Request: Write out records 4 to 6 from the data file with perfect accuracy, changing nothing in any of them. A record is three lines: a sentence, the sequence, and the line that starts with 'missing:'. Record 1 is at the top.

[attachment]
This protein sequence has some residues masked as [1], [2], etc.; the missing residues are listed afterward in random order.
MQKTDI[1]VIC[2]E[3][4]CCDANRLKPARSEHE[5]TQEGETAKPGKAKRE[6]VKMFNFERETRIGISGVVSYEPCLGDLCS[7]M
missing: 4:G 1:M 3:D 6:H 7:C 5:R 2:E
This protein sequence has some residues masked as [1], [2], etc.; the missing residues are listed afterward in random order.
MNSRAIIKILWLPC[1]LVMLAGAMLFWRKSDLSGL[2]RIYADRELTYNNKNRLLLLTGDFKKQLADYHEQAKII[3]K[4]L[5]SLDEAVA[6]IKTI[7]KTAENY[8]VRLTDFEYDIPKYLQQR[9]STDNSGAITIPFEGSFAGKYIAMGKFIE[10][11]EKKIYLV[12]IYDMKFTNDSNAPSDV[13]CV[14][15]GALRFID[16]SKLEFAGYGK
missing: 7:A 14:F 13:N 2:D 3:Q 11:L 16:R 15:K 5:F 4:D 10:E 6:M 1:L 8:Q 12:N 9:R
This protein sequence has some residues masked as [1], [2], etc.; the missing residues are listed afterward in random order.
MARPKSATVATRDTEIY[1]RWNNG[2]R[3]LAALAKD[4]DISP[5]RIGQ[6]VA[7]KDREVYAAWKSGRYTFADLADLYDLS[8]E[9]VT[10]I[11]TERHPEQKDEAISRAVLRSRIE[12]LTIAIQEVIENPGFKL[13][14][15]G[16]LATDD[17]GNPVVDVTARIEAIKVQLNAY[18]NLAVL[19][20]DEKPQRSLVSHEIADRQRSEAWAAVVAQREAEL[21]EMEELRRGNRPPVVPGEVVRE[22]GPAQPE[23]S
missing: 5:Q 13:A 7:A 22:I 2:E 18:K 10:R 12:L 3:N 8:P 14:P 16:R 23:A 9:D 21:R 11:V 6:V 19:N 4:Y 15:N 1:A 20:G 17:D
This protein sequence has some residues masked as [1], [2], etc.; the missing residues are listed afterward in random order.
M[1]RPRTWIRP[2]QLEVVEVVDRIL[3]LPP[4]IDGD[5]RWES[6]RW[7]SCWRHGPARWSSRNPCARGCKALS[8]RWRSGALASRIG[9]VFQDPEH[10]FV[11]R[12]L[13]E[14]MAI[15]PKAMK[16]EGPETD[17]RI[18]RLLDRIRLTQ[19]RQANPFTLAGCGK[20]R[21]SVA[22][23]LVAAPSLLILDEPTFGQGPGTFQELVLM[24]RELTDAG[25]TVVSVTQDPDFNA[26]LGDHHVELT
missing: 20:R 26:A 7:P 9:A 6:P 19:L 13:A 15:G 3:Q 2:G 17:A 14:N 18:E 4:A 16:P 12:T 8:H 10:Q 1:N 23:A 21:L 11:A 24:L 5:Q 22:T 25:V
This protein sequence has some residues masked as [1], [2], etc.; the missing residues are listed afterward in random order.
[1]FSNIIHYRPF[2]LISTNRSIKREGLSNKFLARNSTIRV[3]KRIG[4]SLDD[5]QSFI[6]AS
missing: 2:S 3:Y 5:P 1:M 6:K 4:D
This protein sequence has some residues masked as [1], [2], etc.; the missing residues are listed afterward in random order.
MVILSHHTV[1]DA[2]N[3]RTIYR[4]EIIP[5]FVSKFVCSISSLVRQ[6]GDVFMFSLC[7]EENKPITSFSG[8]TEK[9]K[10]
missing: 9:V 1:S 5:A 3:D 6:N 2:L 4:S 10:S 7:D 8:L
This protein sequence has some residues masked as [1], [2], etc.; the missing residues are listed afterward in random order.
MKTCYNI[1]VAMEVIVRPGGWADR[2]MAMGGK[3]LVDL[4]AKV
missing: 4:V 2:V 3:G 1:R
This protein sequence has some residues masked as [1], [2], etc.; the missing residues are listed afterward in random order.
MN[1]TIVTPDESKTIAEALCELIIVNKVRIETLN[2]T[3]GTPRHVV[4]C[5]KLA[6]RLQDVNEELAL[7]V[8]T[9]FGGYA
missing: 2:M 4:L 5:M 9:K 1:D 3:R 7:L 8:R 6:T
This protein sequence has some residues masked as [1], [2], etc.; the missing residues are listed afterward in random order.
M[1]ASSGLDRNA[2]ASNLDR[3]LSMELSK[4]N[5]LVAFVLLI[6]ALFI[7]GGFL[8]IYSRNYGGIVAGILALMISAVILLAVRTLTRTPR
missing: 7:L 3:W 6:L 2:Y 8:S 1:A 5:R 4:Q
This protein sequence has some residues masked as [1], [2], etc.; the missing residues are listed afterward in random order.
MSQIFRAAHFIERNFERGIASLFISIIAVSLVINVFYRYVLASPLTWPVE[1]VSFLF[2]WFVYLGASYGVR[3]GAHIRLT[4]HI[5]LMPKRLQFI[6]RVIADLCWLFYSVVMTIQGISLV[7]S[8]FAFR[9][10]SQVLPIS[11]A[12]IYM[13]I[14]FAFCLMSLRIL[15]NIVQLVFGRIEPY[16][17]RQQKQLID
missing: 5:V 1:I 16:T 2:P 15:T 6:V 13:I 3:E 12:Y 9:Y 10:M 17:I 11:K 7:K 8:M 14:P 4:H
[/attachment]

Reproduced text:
This protein sequence has some residues masked as [1], [2], etc.; the missing residues are listed afterward in random order.
M[1]RPRTWIRP[2]QLEVVEVVDRIL[3]LPP[4]IDGD[5]RWES[6]RW[7]SCWRHGPARWSSRNPCARGCKALS[8]RWRSGALASRIG[9]VFQDPEH[10]FV[11]R[12]L[13]E[14]MAI[15]PKAMK[16]EGPETD[17]RI[18]RLLDRIRLTQ[19]RQANPFTLAGCGK[20]R[21]SVA[22][23]LVAAPSLLILDEPTFGQGPGTFQELVLM[24]RELTDAG[25]TVVSVTQDPDFNA[26]LGDHHVELT
missing: 20:R 26:A 7:P 9:A 6:P 19:L 13:A 15:G 3:Q 2:G 17:A 14:N 18:E 4:A 16:P 12:T 8:H 10:Q 1:N 23:A 21:L 11:A 24:L 5:Q 22:T 25:V
This protein sequence has some residues masked as [1], [2], etc.; the missing residues are listed afterward in random order.
[1]FSNIIHYRPF[2]LISTNRSIKREGLSNKFLARNSTIRV[3]KRIG[4]SLDD[5]QSFI[6]AS
missing: 2:S 3:Y 5:P 1:M 6:K 4:D
This protein sequence has some residues masked as [1], [2], etc.; the missing residues are listed afterward in random order.
MVILSHHTV[1]DA[2]N[3]RTIYR[4]EIIP[5]FVSKFVCSISSLVRQ[6]GDVFMFSLC[7]EENKPITSFSG[8]TEK[9]K[10]
missing: 9:V 1:S 5:A 3:D 6:N 2:L 4:S 10:S 7:D 8:L